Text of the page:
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The King's Demons
Series: Doctor Who -
TV Stories
Season Number: Season 20
Story Number: 129
Doctor: Fifth Doctor
Enemy: The Master
Kamelion (while under the Master's control)
Setting: England; 3rd and 4th March 1215
Writer: Terence Dudley
Director: Tony Virgo
Broadcast: 15th March - 16th March 1983
Format: 2 25-minute episodes
Previous Story: Enlightenment
Following Story: The Five Doctors
"We sing in praise of total war... "
―King John

The King's Demons was the sixth story of Season 20. Technically it marked the end of the season, however later in the year the anniversary special The Five Doctors was broadcast, and it is generally considered the conclusion of Season 20. This story marked the debut of Kamelion, the first-ever non-humanoid companion.



The Doctor and his companions arrive at a medieval joust and are surprised to be greeted warmly by King John, who calls them his demons. But when a young nobleman returns, having just left King John in London, the Doctor realizes that this king must be an impostor! Then the Master makes an appearance and the Doctor's worst fears are confirmed...


Part One

In 1215, the Court of John of England/King John of England is at the castle of Sir Ranulf Fitzwilliam to extort more taxes, and when the lord refuses to pay the King insults him. To defend his honour his son Hugh takes on the King’s champion, Sir Gilles Estram, in a joust. The latter wins easily, though the joust is disturbed by the arrival of the TARDIS. The Doctor, Tegan, and Turlough are greeted as demons and welcomed by the King.

Having established the date, the Doctor concludes the King is not himself - in fact, he is not the King at all, as he is actually in London taking the Crusader’s Oath. Sir Geoffrey de Lacy, the cousin of Sir Ranulf, arrives at the castle and confirms he knows the King is in London. Sir Gilles is about to torture him as a liar during a royal banquet when the Doctor intervenes. It seems the King's champion is not who he claims to be, either: Sir Gilles sheds his disguise and reveals himself to be the Doctor’s arch nemesis, the Master, who aims his tissue compression eliminator at the Doctor...

Part Two

The Master flees in his own TARDIS, which had been disguised as an iron maiden (torture device). The King knights the Doctor as his new champion, and he is given run of the castle. After a series of mishaps, including the death of Sir Geoffrey at the Master's hands, the Doctor confronts the King and the Master and discovers the truth. The monarch is really Kamelion, a war weapon found by the Master on Xeriphas, which can be mentally controlled and used to adopt disguises and personas. Disguised as King John, the Master intends that Kamelion will behave so appallingly so as to provoke a rebellion and topple the real King from his throne, thus robbing the world of Magna Carta, the foundation of parliamentary democracy. It is a small plan on the Master's usual scale, but nevertheless particularly damaging to the normal progress of Earth society.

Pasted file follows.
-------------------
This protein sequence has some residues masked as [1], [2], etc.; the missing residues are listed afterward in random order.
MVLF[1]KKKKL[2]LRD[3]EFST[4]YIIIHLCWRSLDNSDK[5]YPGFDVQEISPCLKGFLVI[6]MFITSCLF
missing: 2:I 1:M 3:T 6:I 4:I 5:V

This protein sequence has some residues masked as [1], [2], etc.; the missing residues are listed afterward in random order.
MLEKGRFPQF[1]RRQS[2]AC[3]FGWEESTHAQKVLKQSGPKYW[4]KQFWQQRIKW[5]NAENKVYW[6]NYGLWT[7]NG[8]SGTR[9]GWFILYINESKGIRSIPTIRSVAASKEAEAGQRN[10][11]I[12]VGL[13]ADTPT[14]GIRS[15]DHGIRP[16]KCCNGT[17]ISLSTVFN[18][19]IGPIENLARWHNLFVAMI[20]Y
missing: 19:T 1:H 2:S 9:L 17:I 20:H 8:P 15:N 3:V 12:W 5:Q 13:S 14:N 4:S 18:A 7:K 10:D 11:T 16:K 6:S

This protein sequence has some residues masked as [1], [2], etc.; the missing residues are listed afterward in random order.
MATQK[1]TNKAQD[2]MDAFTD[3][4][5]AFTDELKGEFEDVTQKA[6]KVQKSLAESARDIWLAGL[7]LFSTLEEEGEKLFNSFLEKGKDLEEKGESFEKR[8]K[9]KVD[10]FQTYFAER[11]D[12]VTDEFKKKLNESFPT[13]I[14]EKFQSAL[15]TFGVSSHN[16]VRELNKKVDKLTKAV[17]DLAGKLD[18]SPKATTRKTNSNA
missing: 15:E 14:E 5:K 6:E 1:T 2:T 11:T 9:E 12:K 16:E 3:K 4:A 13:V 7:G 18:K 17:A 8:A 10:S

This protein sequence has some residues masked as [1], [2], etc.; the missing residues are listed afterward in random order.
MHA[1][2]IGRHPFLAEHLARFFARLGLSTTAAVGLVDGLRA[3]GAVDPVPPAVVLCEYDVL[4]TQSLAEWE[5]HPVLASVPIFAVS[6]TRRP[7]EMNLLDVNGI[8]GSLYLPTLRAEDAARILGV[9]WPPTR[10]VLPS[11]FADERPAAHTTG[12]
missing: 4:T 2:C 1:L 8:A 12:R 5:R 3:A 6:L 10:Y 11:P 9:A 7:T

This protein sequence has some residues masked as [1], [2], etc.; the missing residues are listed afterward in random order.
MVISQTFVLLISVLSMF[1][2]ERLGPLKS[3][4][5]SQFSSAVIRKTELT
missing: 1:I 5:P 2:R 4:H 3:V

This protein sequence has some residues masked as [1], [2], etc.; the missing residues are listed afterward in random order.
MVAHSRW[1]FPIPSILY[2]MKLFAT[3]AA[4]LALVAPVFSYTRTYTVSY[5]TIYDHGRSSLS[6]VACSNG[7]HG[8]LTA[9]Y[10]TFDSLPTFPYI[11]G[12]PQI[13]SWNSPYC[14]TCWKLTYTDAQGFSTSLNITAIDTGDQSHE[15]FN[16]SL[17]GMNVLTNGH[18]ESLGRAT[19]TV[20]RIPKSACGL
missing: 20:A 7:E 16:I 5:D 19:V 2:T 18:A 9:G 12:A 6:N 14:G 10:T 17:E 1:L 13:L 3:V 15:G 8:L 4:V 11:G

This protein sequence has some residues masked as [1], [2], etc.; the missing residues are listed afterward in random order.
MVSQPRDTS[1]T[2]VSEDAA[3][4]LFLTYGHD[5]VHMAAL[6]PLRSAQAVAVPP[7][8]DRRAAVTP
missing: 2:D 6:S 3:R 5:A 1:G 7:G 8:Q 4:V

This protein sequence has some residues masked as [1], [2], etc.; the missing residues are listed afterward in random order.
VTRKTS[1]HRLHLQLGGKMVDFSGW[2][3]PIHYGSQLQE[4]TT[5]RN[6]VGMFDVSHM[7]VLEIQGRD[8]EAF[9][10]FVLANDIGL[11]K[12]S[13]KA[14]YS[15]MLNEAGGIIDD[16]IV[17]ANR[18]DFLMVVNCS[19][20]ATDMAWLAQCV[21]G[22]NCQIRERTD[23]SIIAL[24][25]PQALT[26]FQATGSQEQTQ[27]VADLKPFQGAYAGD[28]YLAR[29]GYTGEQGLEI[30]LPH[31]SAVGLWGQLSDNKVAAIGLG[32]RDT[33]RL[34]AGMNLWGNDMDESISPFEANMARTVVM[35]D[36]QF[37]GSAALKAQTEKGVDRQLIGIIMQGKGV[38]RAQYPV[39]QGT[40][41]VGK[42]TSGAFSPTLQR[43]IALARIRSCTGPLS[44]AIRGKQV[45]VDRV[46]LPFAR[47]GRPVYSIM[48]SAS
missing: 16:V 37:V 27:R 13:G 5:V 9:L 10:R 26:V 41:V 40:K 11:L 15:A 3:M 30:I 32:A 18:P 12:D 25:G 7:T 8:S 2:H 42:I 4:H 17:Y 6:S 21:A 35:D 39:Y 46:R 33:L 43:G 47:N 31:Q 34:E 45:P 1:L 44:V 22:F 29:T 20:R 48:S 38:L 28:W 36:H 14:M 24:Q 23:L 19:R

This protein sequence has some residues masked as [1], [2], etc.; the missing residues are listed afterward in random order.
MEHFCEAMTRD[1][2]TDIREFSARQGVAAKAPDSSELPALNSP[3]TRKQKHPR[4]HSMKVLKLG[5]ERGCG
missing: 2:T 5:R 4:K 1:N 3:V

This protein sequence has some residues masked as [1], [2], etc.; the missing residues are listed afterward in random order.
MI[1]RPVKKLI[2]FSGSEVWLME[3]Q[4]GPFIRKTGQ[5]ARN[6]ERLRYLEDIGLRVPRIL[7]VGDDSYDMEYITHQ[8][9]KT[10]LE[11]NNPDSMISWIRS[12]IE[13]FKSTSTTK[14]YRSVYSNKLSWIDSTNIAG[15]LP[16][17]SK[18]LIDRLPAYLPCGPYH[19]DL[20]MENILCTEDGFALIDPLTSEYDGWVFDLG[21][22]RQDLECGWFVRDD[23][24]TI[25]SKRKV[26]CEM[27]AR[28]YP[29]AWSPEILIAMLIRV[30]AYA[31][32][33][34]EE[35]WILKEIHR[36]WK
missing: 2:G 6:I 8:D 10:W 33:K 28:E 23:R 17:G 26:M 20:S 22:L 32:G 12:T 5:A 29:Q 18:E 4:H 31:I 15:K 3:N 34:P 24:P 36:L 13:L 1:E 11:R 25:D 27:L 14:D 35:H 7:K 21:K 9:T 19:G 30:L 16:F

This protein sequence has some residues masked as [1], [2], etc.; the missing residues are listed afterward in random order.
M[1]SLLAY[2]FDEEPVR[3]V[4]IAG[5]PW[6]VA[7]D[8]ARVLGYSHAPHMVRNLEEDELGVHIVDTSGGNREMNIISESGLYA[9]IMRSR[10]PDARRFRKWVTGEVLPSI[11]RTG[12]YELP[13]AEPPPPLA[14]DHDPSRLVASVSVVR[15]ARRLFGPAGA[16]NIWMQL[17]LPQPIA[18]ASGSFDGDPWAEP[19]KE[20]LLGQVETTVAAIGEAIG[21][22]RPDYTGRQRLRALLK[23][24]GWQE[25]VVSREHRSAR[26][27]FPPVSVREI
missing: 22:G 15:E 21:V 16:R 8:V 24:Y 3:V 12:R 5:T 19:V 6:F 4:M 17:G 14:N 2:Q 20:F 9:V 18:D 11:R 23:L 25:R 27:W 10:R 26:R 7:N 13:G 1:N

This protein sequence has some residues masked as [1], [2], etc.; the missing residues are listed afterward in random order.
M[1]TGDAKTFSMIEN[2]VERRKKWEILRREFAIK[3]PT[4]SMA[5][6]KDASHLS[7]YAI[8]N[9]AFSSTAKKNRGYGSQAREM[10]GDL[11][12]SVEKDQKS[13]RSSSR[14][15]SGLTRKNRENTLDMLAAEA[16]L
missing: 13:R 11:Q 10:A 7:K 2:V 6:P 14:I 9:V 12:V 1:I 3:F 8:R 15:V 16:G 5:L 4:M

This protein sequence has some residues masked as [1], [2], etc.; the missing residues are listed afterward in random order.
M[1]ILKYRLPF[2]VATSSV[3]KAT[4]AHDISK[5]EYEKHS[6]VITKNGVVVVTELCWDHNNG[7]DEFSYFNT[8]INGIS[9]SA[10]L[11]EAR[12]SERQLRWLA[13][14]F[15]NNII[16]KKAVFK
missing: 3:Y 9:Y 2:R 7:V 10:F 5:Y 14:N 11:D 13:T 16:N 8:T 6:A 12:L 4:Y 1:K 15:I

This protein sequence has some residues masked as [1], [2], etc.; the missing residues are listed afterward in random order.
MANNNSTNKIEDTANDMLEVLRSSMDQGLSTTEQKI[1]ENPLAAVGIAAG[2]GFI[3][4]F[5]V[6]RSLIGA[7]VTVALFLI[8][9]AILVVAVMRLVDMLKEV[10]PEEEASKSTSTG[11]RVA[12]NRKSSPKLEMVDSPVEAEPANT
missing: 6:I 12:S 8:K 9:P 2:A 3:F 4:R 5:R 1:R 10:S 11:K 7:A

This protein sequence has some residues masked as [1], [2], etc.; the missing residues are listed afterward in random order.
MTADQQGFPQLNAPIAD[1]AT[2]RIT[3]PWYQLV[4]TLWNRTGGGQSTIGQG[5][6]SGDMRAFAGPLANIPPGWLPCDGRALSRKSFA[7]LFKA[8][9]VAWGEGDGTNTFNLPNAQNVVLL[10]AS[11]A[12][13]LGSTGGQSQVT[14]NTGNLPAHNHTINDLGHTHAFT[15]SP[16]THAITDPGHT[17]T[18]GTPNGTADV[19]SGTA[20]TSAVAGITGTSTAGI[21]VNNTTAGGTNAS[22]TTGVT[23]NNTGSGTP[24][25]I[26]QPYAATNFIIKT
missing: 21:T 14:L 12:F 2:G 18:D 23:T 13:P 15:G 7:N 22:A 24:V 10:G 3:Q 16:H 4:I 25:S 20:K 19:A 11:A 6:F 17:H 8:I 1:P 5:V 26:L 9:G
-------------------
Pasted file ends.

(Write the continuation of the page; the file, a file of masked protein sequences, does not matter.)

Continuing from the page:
The Doctor resolves the situation by testing the Master in a battle of wills for control over Kamelion. He takes control of the robot and steals it away in the TARDIS, thus foiling the Master’s scheme. Kamelion reverts to its robot form and thanks the Doctor for his assistance and rescue. To Turlough's surprise and Tegan's dismay, the Doctor accepts Kamelion as a new travelling companion aboard the TARDIS. Tegan insists that she does not wish to be returned home, however, and the Doctor admits that the co-ordinates are already set for the Eye of Orion.




Story Notes

  • This story had working titles of; The Android, The Demons, A Knight's Tale, Demons Keeper.
  • Part One was promoted by the BBC as the 600th Doctor Who episode.
  • In order to conceal the fact that the Master featured in this story the Radio Times credited him as Sir Gilles Estram played by James Stoker - 'Estram' being an anagram of 'Master' and 'James Stoker' being an anagram of 'Master's joke'.
  • This story marks the debut appearance of short-lived new 'companion' Kamelion - in reality a computer controlled, sound activated, animated robot created by software designer Mike Power and computer hardware expert Chris Padmore of a firm called CP Cybernetics.


  • Part One - 5.8 million viewers
  • Part Two - 7.2 million viewers


  • This story was originally to feature the Meddling Monk. (There is no evidence that this was the original intention. Fan speculation postulates this due to its medieval setting and the fact that The Master's scheme in this story is more similar to the Monk's modus operandi than his own usual more grandiose schemes. Whether it would have been as the Monk or a later regeneration of the same Time Lord, it would have involved recasting the part as Peter Butterworth, who originated the character in The Time Meddler, had died.)